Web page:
As a fourth grader I had my nose bloodied by a bully named 'Todd.' During homeroom period a friend of mine, Brian, who was on friendly terms with Todd, playfully teased Todd by poking him in the chest. Playfully. I joined the fun, aiding my buddy by lightly wrapping my arms around Todd so he couldn't raise his own arms in defense. Todd didn't like that. He busted free and popped me in the proboscis. It was more shocking and embarrassing than painful. But it did hurt. And bleed. Why had he responded so violently?

My elementary school experience with a bully helped me understand how nations, religions, and ethnic groups can simmer with long-standing hostility. Following that fourth-grade punch to my face, I had few interactions with Todd, all in the k-12 years. Not one of them good, but none as bad. It's been decades since I've seen him. Nonetheless, and I am a little ashamed to admit this, if I were to attend a high school reunion and encounter him, some small part of me -- a small part of my brain -- would want to take control of my body and kick Todd's middle-aged ass. That's for the bloody nose you gave me when we were both 100 pounds lighter . . . well, seems like you've put on closer to 200.

Fortunately, that small part of my mind would, at most, manifest itself as a single, brief tic of my eyelid, a passing muscular twitch. The other parts of my mind have forgiven and moved on.

Because there have been so many bloodied noses in the Middle East over the decades and centuries, and the punches still fly, I have little hope for peace in the region. I can involuntarily carry a stupid little grudge for decades and all I suffered was a brief episode of pain and embarrassment. I don't even have a creed I can employ to make it official that Todd is not one of my kind and potentially a threat to my kind; I can't turn to a sacred dogma to designate him as an adversary, a force of evil.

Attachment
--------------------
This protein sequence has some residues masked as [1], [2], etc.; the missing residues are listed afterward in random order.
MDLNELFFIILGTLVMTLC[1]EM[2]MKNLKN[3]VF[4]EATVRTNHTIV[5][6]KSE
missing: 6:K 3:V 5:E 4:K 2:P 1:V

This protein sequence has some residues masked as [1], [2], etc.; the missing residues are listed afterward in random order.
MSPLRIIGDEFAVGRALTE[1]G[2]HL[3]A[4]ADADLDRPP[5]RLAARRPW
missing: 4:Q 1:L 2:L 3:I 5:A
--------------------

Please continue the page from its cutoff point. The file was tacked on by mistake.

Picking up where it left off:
Can a person believe in a god who is the provider of their everything without being inclined to protect 'him' from disrespect and challenge? In this case, a god is a mammoth, supernatural nose. Careful, it can get bent out of shape. And all those who believe in that great, bent proboscis in the sky might vow revenge, or merely carry a grudge.

What right does anyone have, under all but the direst of self-preservation circumstances, to restrict the civil freedoms and perhaps even take the life of another? I believe none. Many groups, however, believe that their god grants exceptions. To the fatwa-inclined gods, the gods so twisted about converting non-believers that 'they' encourage violence and war, to these gods I say, Screw you and the ghosts you rode in on. Not only do these gods warp the minds of believers, 'their' existence threatens the lives of those who don't believe.

It galls me to think of the thousands upon thousands of people who have lost their freedom and even their lives because their behavior was viewed as an affront to the figment of another person's imagination.

In my opinion, religious cosmology is in dire need of cosmetic surgery. And I wouldn't stop at a little nip and tuck. I'd amputate the entire, invisible proboscis called "god." We'd all be freer for it.
---
[simultaneously posted at 360 Degree Skeptic]

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